- 14% came from a family in receipt of social welfare
- 4% identified as having some form of disability
These numbers aren’t perfect, we’re looking at our outreach to make sure we are more representative next year and we need to do more research to see what the comparable statistics are within the wider VC industry. However we’re proud that based on our 2019 statistics representation across gender and ethnicity in our cohort is significantly higher than in the broader VC industry today.
A global cohort
It’s fair to say that Future VC 2020 wasn’t quite the programme we were planning back in March. However if the lessons learnt have been half as valuable to the participants as they have been to us then I’m confident our worldwide cohort can make a real difference to the industry!
Speaking of those lessons learnt by us, here are a few highlights:
Pivoting a programme in 3 weeks is insane
Seriously, what were we thinking? When the UK first went into lockdown we put a pause on all activity at Diversity VC as funds figured out how to make things work under the circumstances . We needed to figure things out for our team too, I’m the only employee at this otherwise volunteer-led organisation and everyone else has a full time job which they also needed to move online in lockdown. By the time we had next steps confirmed we had 3 weeks to take everything online, confirm speakers, and recruit a new cohort.
There is no way this would have happened without the rest of Diversity VC and in particular Future VC’s founder and Programme Director Seb Butt, who helped drive outreach, confirm speakers, and whose WhatsApp must now hold enough messages from me confirming topics/timings/availabilities to fill a small novel. A HUGE thank you is also due to Sarah Millar, head of Diversity VC USA, who proposed, designed, and managed the entire mentoring scheme – an aspect we hadn’t originally thought we’d be able to include given the team’s capacity.
There is a real, international, appetite for programmes like this
We aren’t the only education/internship programme getting more diverse candidates into VC and I’d be interested to hear about other Programme Managers’ experiences going virtual this year (if you’re reading, get in touch). For our part, we initially thought that if we could reach 300 people from Europe and maybe North America we’d be making our 10x return on impact delivered and doing pretty well. When we saw the final figures for our cohort we had to reassess some of our sessions as we realised how far reaching our audience was going to be!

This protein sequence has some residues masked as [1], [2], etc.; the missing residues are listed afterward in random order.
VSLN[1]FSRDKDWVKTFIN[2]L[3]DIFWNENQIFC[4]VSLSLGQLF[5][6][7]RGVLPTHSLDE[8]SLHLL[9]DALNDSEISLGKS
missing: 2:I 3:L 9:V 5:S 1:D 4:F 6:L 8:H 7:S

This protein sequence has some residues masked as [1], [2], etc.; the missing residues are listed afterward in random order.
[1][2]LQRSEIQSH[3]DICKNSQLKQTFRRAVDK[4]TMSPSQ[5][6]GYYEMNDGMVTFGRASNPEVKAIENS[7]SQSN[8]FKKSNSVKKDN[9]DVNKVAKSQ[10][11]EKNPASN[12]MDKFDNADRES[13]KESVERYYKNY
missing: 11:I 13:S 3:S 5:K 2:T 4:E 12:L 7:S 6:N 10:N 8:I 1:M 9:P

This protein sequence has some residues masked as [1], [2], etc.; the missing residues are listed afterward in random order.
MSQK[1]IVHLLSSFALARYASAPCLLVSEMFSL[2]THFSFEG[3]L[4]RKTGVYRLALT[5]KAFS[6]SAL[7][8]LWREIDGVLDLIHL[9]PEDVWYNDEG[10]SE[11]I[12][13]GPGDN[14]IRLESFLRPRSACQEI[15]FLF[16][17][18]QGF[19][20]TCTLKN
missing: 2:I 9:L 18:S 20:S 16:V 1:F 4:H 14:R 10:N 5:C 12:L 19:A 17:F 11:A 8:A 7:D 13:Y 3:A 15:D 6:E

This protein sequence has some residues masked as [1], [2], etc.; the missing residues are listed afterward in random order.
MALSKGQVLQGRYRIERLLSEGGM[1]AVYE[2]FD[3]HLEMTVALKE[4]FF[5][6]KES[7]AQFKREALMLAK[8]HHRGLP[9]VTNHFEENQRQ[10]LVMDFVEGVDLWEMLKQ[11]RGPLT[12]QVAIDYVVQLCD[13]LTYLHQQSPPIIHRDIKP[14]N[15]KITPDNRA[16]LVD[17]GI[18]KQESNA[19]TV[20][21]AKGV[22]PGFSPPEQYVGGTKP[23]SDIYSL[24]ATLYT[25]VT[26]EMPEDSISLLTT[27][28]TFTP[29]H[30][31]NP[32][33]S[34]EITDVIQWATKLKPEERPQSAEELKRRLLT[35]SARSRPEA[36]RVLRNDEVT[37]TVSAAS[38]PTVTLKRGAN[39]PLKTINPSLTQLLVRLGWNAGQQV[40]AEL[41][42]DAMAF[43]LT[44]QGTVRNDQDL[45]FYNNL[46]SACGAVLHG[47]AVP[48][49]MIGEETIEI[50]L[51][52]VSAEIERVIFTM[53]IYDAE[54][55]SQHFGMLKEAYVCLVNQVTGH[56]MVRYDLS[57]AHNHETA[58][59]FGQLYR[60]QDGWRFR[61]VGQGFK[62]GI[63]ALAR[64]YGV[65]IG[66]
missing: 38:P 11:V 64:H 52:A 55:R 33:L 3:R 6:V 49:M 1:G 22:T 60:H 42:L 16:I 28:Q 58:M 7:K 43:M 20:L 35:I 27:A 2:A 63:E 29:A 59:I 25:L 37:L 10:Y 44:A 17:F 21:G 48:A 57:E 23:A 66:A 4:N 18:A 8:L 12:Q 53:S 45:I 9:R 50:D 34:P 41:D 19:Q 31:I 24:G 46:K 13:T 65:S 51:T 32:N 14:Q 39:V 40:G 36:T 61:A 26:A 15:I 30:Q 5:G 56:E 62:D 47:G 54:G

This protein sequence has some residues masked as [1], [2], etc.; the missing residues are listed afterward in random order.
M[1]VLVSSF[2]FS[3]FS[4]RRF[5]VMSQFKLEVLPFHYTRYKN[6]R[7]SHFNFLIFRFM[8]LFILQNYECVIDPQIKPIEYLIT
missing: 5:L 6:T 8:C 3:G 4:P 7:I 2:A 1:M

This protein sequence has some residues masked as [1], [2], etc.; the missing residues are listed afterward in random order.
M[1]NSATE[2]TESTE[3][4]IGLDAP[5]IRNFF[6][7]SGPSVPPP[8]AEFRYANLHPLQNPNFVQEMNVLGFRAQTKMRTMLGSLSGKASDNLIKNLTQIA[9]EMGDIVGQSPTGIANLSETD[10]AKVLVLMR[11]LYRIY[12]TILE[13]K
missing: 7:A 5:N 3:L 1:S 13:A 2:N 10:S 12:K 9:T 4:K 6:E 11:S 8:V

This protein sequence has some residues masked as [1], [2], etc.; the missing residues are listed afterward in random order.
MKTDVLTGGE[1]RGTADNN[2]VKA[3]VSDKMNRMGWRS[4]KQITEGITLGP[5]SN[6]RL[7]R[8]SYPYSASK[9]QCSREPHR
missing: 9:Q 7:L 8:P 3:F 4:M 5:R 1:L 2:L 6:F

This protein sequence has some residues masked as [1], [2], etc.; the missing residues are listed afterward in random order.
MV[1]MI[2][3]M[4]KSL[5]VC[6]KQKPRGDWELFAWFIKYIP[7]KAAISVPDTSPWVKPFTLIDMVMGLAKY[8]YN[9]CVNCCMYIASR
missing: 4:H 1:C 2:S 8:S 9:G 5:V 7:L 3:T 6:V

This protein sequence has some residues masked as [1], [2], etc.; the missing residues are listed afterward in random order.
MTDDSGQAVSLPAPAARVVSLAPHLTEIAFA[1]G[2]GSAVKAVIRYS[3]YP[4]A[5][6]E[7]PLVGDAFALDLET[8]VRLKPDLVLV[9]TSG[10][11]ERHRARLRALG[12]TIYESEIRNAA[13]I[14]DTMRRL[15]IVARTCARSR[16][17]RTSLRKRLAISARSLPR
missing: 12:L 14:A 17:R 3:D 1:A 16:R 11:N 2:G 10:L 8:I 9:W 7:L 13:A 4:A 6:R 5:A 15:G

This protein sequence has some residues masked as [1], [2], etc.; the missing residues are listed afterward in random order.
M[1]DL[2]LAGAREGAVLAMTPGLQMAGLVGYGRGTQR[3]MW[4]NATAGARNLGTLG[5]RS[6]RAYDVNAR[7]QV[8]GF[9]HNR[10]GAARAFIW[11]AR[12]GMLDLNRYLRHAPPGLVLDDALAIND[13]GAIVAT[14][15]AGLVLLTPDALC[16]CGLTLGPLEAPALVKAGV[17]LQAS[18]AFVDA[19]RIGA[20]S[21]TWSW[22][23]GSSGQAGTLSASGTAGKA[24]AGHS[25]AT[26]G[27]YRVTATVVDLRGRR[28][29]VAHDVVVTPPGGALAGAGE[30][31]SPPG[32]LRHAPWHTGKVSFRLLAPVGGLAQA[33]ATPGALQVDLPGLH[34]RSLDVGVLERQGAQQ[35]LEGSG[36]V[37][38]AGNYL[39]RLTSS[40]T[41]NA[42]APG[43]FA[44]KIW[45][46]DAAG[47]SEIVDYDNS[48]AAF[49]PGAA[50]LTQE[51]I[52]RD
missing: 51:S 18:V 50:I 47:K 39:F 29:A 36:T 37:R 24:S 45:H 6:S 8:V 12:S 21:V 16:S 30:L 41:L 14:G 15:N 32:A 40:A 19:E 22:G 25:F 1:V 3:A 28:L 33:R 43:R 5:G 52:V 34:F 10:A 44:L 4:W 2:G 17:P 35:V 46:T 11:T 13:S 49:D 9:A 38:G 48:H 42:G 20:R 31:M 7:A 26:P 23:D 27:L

Agile planning aside, this shows just how many people there are who would be interested in pursuing a career in VC if they just had the information and opportunities to do so.
Not only are there a lot of people interested in VC across the globe, they’re really really impressive
If you’re looking to hire at your fund let us know because this was one of the most engaged, proactive cohorts I’ve worked with: hosting extra sessions on topics of interest, organising networking events, setting up community groups on other platforms and even (possibly) an angel group to try their hand at finding deals. From a personal point I want to say that Seb, Sarah, and I would not have had capacity to manage all these extra discussions and events alone so THANK YOU for being incredible.
VC is an industry driven by network, but what a generous and committed network it is
Between our presenters, mentors, and volunteers offering to help next year the number of people who have offered up their time for the programme and its participants has been truly humbling.
The timing for this programme couldn’t have been more pertinent. We launched our online masterclasses on the 9th June, just two weeks after the tragic killing of George Floyd. Future VC ’19 alumnus Joshua Olusanya and his colleague Vanessa Sefa spoke out about the VC industry’s apparent apathy at the time and some funds have since released statements of intent to support more black founders. For our part at Diversity VC we continue to work to elevate black voices in the industry and are proud to stand with Black Lives Matter.
However we all know that actions speak louder than words and it gives me great hope for the future that so many have acted on their words by volunteering their time for this programme over the past 7 weeks. We had people calling from their holidays, honeymoons, fitting us around already hectic schedules, and being so generous with their insight and knowledge of the industry – thank you everyone who was involved and we look forward to working with you all again next year and beyond.
Our amazing masterclass and bonus session presenters (including 3 Future VC participants)
We hope to bring back Future VC’s original format next year and are planning to expand to more funds across Europe as well as launch Future VC East Coast. We will certainly be looking at how we can incorporate this year’s learnings alongside these programmes to reach as many people as possible. Look out for our new website, due to be launched next month, and in the meantime you can find any further updates on Seb and my Twitter profiles.